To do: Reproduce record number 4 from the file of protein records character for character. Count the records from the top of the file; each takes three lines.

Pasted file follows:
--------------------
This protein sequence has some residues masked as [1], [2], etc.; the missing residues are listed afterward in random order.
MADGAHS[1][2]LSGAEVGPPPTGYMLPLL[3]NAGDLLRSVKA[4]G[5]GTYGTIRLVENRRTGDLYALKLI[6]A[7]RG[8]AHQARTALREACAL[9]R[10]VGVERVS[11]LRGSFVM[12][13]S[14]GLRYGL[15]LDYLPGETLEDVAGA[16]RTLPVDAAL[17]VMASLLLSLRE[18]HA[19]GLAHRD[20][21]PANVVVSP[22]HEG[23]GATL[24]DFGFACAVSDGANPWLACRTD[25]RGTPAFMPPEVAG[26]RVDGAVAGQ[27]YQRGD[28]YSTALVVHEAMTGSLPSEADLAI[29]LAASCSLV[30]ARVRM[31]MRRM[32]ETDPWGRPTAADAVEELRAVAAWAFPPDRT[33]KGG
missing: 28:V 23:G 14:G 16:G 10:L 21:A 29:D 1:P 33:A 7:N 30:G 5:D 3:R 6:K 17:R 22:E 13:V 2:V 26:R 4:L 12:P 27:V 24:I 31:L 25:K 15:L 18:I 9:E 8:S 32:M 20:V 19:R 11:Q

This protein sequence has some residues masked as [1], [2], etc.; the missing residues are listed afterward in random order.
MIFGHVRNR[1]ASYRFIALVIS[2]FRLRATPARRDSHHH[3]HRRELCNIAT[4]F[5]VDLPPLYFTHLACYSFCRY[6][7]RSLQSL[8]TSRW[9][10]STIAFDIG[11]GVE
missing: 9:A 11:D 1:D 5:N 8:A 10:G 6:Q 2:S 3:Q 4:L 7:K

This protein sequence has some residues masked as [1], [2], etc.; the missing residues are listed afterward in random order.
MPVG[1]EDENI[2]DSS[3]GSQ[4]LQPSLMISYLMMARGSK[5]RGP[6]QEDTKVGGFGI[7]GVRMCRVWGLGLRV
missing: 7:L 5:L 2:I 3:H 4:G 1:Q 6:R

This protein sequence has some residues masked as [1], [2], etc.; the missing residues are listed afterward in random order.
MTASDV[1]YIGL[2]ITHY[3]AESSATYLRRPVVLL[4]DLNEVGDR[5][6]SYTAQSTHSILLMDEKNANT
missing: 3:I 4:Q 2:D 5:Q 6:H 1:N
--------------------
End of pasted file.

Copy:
This protein sequence has some residues masked as [1], [2], etc.; the missing residues are listed afterward in random order.
MTASDV[1]YIGL[2]ITHY[3]AESSATYLRRPVVLL[4]DLNEVGDR[5][6]SYTAQSTHSILLMDEKNANT
missing: 3:I 4:Q 2:D 5:Q 6:H 1:N